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What is ACQ treated pine?

And how does it differ from other treatment methods such as CCA?

When it comes to the wood you use in projects, you want to get it right the first time.

In this post, we will cover all you need to know about ACQ treated pine.

What is ACQ treated pine?

Treated timber 2 | Building & Landscaping Materials

ACQ is a water-based treatment that protects timber from the effects of weather, rot, and insects.

According to The NSW Environment Protection Authority, ACQ “uses copper to protect timber from fungi and a quaternary compound to protect timber from copper resistant fungi and insects.”

They say it “can be used outside, in and above the ground, and in fresh water” and that typical uses include “exterior flooring, framing, cladding and decking, fascia, pergolas and fence posts, retaining, walls and handrails, outdoor equipment and garden furniture, and building poles”.

Hazard level classification

All ACQ treated pine should have a Hazard level classification which determines its level of protection against certain exposures.

These range from H1 – H6, as displayed in the table below.

Timber Hazard level table | Building & Landscaping Materials
This table showing timber hazard level and treatment types has been reproduced with permission of the NSW Environment Protection Authority.

The following Hazard levels are treated using ACQ:

What does ACQ treated mean?

ACQ stands for Alkaline Copper Quaternary and is a water-based solution of copper, chromium and quaternary ammonium compounds.

It is applied by vacuum pressure impregnation, or VPI, which simply means that the treatments are forced into the timber.

It has been used as an alternative to CCA treated pine since around 2004.

CCA vs ACQ treated timber: what’s the difference?

CCA treated timber was the standard timber treatment until around 2003. ACQ is now more commonly used.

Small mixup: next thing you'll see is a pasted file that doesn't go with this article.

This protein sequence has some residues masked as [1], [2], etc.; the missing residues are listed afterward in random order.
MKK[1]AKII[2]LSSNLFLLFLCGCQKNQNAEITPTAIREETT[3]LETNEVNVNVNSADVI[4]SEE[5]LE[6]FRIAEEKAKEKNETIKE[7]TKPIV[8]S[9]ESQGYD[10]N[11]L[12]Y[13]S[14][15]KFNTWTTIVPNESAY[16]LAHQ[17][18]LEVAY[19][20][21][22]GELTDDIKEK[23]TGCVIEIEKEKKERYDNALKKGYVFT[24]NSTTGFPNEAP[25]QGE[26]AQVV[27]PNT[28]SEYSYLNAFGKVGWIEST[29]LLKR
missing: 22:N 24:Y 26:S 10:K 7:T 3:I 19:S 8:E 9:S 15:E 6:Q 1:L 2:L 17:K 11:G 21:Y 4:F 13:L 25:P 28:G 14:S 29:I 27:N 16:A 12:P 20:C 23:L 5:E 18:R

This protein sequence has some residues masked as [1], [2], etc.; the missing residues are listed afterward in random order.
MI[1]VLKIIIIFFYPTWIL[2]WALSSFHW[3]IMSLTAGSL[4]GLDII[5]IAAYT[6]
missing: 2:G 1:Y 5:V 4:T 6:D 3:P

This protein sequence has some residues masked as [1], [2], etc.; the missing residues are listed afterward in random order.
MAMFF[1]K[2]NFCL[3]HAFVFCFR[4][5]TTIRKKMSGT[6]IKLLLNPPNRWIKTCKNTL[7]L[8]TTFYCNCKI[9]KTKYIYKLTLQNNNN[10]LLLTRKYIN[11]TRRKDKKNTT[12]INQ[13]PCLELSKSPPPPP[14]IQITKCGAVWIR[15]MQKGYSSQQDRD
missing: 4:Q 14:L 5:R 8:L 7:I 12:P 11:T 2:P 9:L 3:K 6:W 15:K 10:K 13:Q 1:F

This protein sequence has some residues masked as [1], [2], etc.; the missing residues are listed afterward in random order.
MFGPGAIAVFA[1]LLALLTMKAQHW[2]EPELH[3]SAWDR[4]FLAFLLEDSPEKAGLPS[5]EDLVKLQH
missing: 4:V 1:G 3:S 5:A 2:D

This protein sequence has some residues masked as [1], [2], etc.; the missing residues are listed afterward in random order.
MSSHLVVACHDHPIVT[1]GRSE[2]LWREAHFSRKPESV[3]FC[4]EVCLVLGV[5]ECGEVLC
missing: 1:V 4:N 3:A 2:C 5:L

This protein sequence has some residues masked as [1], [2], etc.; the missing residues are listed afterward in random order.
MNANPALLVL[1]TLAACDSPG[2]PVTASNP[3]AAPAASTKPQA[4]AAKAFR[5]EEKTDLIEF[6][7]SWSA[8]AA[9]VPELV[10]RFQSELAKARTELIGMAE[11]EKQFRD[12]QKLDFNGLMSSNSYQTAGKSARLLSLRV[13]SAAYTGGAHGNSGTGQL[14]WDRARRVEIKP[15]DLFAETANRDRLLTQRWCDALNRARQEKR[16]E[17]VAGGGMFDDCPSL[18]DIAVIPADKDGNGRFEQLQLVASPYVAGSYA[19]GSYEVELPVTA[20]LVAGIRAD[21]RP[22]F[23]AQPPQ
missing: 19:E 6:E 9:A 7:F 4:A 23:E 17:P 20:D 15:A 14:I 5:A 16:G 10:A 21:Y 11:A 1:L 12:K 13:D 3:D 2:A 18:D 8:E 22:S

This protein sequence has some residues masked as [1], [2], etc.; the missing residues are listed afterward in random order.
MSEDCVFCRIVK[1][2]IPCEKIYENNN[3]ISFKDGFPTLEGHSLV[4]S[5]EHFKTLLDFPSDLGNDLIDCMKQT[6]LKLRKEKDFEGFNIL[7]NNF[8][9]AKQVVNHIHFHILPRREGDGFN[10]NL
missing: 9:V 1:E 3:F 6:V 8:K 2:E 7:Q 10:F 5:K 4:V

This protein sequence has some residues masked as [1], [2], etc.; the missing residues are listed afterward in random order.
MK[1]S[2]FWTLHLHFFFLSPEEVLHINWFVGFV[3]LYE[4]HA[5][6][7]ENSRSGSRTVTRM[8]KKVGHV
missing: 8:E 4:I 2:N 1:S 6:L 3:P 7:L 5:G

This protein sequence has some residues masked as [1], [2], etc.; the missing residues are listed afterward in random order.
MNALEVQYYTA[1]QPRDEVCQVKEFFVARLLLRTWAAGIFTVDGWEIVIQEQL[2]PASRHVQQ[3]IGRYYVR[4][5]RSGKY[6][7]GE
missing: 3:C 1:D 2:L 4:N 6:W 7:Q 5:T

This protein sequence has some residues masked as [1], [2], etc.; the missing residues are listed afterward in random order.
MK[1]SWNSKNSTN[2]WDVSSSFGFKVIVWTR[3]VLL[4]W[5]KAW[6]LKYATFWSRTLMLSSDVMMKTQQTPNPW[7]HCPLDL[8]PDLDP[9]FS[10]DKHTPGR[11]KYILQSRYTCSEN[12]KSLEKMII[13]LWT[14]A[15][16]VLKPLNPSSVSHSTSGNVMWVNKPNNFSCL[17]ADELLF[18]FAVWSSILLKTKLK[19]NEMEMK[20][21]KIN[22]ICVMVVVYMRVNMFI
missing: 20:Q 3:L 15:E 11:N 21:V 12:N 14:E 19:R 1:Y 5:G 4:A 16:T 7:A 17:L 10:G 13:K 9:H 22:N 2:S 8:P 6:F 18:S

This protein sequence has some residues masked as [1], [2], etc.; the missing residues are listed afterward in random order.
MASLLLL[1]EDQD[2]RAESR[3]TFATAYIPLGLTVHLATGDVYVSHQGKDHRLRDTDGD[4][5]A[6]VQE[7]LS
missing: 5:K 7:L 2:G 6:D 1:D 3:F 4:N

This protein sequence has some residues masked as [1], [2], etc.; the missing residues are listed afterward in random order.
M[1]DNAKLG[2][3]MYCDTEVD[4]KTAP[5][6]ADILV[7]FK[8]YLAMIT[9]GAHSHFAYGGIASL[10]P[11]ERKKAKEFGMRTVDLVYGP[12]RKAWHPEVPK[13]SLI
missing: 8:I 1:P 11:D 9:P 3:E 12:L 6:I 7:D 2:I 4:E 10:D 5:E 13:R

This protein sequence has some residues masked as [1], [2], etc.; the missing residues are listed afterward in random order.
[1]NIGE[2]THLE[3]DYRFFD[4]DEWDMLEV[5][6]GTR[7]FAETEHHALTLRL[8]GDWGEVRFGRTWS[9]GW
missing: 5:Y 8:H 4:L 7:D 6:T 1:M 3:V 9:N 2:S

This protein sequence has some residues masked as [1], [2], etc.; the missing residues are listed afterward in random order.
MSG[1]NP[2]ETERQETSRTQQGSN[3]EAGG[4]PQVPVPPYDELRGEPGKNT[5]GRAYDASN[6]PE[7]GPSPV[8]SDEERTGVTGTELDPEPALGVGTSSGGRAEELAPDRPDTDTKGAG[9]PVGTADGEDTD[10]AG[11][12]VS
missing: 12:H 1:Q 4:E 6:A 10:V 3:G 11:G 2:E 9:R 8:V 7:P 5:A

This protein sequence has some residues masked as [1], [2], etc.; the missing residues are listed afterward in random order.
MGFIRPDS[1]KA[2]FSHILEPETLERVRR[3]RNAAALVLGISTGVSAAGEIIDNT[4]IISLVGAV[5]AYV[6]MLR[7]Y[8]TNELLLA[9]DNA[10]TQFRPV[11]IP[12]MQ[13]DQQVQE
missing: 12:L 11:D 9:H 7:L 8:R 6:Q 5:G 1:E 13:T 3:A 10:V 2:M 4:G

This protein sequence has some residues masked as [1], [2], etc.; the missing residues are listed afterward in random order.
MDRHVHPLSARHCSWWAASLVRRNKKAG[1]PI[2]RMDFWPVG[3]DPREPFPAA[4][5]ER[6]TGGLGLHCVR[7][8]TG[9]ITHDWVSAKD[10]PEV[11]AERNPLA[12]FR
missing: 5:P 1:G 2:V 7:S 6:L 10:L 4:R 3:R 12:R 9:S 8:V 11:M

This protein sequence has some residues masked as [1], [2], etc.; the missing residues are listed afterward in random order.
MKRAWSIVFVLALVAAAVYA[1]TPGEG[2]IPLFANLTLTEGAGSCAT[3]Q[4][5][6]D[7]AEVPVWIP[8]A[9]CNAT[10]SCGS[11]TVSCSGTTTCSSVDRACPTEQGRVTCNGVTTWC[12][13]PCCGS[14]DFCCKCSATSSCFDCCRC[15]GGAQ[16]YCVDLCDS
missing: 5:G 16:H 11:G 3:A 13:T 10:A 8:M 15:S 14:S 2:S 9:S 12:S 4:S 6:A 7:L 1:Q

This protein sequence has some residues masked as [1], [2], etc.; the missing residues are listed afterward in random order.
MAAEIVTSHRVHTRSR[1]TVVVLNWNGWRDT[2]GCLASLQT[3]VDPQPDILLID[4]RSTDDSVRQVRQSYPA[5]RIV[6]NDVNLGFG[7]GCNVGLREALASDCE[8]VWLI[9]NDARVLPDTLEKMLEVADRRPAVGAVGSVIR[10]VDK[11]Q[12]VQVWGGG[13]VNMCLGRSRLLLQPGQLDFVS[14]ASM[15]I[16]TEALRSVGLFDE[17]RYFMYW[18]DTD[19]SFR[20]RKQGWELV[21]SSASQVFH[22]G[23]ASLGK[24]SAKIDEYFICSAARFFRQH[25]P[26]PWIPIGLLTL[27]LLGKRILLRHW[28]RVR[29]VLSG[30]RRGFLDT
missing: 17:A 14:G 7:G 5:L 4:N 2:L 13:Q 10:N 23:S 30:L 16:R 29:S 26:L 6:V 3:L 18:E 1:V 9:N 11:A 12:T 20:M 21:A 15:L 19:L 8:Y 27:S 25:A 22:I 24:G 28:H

Both types of treatment are similarly effective in protecting the timber from insects and decay.

The main difference between them is their toxicity; CCA has been banned in many countries due to environmental concerns as it contains arsenic, a known carcinogen.

The NSW Environment Protection Authority says that ACQ is “less hazardous to the environment and human health than CCA.”

Instead of using arsenic, ACQ uses another compound called quat (or quaternary ammonia), which is less toxic.

This is an important factor for people who plan to use treated pine for their home DIY projects.

Is ACQ treated pine safe for vegetable gardens?

Many people prefer not to use CCA treated pine (which contains arsenic) for vegetable gardens. However, CSIRO does assign a tolerable risk, based on their research.

ACQ treated timber is generally considered to be safer to use than CCA as it does not contain arsenic.

However, as discussed in this report by Pennsylvania State University “ACQ contains more copper than CCA, and some copper will leach from ACQ-treated lumber as it does from CCA-treated lumber.”

If you are concerned, you can line your vegetable garden with plastic or another material to prevent leaching.

You could also use untreated hardwood sleepers as an alternative to treated pine.

Keep in mind that root vegetables are more at risk of absorbing toxins from the soil than those that grow above ground.

FAQ

How long does ACQ treated pine last?

ACQ treated timber lasts a lot longer than most untreated timber. The life span of ACQ treated pine will depend on the conditions the timber is exposed to. However, in many cases, you can expect ACQ treated timber to last for 100+ years.

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Steve Kropp

Based in Melbourne, Steve's passion is vegetable gardening, and he’s been writing about it for almost 5 years. He also loves all things DIY and is always looking for a new project. When not working on his own garden projects or blogging, Steve enjoys spending time with his family, cooking meals with produce harvested from his garden, and coaching his son’s footy team.

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